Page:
Alaskans sue Interior over road denial

A group representing Alaska native tribes, corporations and residents of King Cove has sued the Interior Department in federal court for refusing to allow an 11-mile road to be built through a wildlife refuge.

King Cove residents have pushed for years for the road to Cold Bay, which has the closest all-weather airport, the Anchorage Daily News reported. King Cove’s airport cannot handle night time or poor-weather flights, which are often necessary for major medical emergencies.

“This is about protecting the lives of human beings,” Della Trumble, spokeswoman for for the Agdaagux Tribe of King Cove and the King Cove native corporation, said in a statement. “Secretary Jewell’s decision has violated her trust responsibility to protect the health and well-being of Alaska Natives.”

Sen. Lisa MurkowskiLisa MurkowskiTrump’s Army pick faces tough confirmation fight Republican Sen. Collins considering run for Maine governor in 2018 Alaska senators push bill to allow Arctic drilling MORE (R-Alaska) has relentlessly lobbied for the road that her predecessor and father, Frank Murkowski, first called for in the 1990s.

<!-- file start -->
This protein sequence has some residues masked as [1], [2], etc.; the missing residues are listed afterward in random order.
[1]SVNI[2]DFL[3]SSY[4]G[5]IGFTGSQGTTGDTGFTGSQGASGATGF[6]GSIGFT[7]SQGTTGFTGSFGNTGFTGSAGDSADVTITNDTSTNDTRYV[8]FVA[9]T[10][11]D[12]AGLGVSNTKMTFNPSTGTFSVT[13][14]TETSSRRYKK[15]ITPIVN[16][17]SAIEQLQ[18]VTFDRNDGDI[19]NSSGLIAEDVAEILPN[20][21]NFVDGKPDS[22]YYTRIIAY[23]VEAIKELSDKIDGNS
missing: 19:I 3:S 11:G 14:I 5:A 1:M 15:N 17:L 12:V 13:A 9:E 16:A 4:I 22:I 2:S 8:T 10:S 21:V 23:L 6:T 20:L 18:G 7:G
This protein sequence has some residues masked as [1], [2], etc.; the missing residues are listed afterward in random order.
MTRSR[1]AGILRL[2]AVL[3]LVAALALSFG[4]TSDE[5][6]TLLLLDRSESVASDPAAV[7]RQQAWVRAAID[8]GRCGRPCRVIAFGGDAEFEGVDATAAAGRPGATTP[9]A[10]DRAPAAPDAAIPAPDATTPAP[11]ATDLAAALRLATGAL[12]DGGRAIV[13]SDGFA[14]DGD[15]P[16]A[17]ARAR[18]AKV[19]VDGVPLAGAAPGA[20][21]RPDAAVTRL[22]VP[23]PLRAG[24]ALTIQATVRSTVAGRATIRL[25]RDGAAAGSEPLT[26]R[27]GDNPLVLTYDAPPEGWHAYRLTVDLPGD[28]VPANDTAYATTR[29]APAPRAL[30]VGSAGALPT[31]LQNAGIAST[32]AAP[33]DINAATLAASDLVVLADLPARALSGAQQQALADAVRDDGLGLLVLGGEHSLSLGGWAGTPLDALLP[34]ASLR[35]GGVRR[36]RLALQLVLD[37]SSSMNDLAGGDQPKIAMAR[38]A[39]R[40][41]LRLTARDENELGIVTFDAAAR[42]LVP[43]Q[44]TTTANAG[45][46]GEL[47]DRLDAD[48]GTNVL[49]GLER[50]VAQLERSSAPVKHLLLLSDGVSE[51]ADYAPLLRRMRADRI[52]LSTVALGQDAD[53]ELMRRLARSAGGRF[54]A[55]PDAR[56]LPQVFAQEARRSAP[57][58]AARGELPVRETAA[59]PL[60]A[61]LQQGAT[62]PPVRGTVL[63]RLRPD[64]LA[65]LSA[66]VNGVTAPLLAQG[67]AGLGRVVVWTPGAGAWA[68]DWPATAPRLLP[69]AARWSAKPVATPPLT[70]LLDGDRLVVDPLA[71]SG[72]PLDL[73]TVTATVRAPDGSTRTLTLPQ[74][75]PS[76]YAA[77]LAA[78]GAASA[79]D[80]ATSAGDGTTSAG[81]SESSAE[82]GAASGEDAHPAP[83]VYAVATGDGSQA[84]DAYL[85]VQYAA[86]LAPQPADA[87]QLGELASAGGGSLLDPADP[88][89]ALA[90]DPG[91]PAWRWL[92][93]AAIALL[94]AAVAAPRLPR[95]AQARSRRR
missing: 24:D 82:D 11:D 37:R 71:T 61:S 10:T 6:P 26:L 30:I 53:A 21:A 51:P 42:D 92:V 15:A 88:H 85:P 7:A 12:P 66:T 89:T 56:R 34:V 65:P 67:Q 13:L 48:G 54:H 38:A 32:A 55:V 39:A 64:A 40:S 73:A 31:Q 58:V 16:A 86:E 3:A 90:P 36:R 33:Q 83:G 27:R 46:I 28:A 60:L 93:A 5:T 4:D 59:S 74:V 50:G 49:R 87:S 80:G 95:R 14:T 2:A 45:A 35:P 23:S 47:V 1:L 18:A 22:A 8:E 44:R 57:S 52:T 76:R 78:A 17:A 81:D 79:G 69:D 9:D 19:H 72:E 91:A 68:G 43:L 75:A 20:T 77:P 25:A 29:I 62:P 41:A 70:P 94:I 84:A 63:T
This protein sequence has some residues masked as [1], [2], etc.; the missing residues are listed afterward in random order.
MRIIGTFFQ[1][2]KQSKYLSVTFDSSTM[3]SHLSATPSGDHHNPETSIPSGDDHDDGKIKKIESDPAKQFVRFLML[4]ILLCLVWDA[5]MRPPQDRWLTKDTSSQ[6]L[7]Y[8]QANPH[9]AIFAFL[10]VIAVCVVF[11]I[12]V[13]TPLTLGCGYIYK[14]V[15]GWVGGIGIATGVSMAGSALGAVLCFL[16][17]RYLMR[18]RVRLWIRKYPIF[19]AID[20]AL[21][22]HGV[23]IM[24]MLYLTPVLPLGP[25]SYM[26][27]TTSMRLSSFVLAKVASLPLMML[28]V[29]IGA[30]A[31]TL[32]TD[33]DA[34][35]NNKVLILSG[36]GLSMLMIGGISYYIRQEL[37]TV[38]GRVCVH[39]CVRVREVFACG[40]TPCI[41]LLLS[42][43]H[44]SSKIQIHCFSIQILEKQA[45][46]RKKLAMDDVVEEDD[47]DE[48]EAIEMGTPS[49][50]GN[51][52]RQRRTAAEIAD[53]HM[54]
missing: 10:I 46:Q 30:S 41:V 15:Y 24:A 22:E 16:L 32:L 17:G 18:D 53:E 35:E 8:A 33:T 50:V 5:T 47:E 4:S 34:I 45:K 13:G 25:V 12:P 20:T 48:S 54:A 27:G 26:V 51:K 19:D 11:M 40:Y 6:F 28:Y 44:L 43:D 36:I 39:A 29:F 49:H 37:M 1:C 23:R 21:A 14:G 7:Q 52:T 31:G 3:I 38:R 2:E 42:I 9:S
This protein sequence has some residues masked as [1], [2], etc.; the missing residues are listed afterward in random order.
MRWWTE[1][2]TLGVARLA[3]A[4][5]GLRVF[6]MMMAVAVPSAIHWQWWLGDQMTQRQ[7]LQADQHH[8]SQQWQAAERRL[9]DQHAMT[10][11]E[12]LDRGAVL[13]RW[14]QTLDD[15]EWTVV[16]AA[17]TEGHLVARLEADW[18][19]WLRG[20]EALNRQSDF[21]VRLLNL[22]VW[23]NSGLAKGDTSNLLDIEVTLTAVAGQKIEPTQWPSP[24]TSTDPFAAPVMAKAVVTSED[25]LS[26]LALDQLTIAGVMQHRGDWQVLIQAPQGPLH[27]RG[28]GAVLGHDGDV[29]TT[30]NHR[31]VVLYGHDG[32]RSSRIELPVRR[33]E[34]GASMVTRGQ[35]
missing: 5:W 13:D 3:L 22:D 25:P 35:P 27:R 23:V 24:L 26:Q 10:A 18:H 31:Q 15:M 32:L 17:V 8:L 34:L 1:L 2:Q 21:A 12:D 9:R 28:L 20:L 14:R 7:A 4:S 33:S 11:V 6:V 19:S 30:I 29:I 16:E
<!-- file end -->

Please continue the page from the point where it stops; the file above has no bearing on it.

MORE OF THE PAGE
Interior Secretary Sally JewellSally JewellOvernight Regulation: Trump administration lifts Obama freeze on federal coal mining Trump administration ends Obama's coal-leasing freeze Interior secretary reopens federal coal mining MORE denied the request last year, despite an offer to add 60,000 acres to the wildlife refuge in exchange for 200 acres for the road.

Jewell said at the time that the road would hurt eel grass beds that Pacific black brant and emperor geese use for nesting, the Daily News said. She asked locals for alternatives to the road, but ideas such as boats and a hovercraft also failed in bad weather.